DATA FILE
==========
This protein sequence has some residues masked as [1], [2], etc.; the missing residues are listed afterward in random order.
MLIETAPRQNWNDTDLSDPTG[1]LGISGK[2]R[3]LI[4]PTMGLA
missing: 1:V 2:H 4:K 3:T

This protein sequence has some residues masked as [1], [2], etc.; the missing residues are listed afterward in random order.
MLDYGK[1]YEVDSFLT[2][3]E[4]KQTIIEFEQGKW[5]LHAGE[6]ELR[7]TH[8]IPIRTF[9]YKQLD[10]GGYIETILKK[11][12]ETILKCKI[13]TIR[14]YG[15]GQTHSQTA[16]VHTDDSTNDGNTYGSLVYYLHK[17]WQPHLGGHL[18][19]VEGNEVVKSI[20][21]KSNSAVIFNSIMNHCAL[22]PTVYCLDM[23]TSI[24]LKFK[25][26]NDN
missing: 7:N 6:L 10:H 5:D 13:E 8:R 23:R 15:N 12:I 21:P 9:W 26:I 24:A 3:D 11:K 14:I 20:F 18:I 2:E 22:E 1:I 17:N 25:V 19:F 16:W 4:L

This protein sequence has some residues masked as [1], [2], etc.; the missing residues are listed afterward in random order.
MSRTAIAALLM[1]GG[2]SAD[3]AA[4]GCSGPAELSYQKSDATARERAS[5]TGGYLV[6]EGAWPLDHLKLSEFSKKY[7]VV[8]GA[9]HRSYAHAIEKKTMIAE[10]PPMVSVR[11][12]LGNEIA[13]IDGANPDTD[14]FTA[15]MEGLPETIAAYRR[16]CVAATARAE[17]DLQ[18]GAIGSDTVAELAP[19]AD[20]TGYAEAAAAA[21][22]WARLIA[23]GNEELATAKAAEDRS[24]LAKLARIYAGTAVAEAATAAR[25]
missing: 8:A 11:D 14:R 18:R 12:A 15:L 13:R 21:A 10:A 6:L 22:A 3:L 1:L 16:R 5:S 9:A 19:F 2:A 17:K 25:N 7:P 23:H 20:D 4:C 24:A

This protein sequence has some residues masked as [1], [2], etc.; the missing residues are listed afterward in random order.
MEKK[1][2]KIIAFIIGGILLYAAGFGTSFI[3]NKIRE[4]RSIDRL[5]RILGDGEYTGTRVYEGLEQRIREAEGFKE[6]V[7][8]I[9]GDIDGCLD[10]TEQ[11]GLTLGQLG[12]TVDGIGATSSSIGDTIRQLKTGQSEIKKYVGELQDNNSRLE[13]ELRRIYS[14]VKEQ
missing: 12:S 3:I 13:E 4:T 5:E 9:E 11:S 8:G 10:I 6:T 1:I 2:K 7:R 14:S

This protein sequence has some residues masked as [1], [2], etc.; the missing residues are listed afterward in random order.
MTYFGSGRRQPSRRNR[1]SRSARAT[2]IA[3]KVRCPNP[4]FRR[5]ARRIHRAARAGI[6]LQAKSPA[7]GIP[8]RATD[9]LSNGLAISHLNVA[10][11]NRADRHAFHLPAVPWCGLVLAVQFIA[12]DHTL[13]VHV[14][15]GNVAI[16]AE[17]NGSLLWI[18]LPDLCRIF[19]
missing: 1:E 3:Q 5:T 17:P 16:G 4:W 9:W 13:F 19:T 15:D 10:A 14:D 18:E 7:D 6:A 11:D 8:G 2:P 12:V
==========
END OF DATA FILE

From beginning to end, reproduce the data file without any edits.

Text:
This protein sequence has some residues masked as [1], [2], etc.; the missing residues are listed afterward in random order.
MLIETAPRQNWNDTDLSDPTG[1]LGISGK[2]R[3]LI[4]PTMGLA
missing: 1:V 2:H 4:K 3:T

This protein sequence has some residues masked as [1], [2], etc.; the missing residues are listed afterward in random order.
MLDYGK[1]YEVDSFLT[2][3]E[4]KQTIIEFEQGKW[5]LHAGE[6]ELR[7]TH[8]IPIRTF[9]YKQLD[10]GGYIETILKK[11][12]ETILKCKI[13]TIR[14]YG[15]GQTHSQTA[16]VHTDDSTNDGNTYGSLVYYLHK[17]WQPHLGGHL[18][19]VEGNEVVKSI[20][21]KSNSAVIFNSIMNHCAL[22]PTVYCLDM[23]TSI[24]LKFK[25][26]NDN
missing: 7:N 6:L 10:H 5:D 13:E 8:R 23:R 15:N 12:I 21:P 9:W 26:I 24:A 3:D 11:K 14:I 20:F 18:I 2:E 22:E 1:I 17:N 25:V 19:F 16:W 4:L

This protein sequence has some residues masked as [1], [2], etc.; the missing residues are listed afterward in random order.
MSRTAIAALLM[1]GG[2]SAD[3]AA[4]GCSGPAELSYQKSDATARERAS[5]TGGYLV[6]EGAWPLDHLKLSEFSKKY[7]VV[8]GA[9]HRSYAHAIEKKTMIAE[10]PPMVSVR[11][12]LGNEIA[13]IDGANPDTD[14]FTA[15]MEGLPETIAAYRR[16]CVAATARAE[17]DLQ[18]GAIGSDTVAELAP[19]AD[20]TGYAEAAAAA[21][22]WARLIA[23]GNEELATAKAAEDRS[24]LAKLARIYAGTAVAEAATAAR[25]
missing: 8:A 11:D 14:R 18:R 12:A 15:L 13:R 21:A 10:A 6:L 22:A 3:L 1:L 16:R 5:S 9:A 19:F 2:A 17:K 25:N 7:P 23:H 20:D 4:C 24:A

This protein sequence has some residues masked as [1], [2], etc.; the missing residues are listed afterward in random order.
MEKK[1][2]KIIAFIIGGILLYAAGFGTSFI[3]NKIRE[4]RSIDRL[5]RILGDGEYTGTRVYEGLEQRIREAEGFKE[6]V[7][8]I[9]GDIDGCLD[10]TEQ[11]GLTLGQLG[12]TVDGIGATSSSIGDTIRQLKTGQSEIKKYVGELQDNNSRLE[13]ELRRIYS[14]VKEQ
missing: 12:S 3:I 13:E 4:T 5:E 9:E 11:S 8:G 10:I 6:T 1:I 2:K 7:R 14:S

This protein sequence has some residues masked as [1], [2], etc.; the missing residues are listed afterward in random order.
MTYFGSGRRQPSRRNR[1]SRSARAT[2]IA[3]KVRCPNP[4]FRR[5]ARRIHRAARAGI[6]LQAKSPA[7]GIP[8]RATD[9]LSNGLAISHLNVA[10][11]NRADRHAFHLPAVPWCGLVLAVQFIA[12]DHTL[13]VHV[14][15]GNVAI[16]AE[17]NGSLLWI[18]LPDLCRIF[19]
missing: 1:E 3:Q 5:T 17:P 16:G 4:W 9:W 13:F 19:T 15:D 10:A 14:D 18:E 7:D 6:A 11:D 8:G 2:P 12:V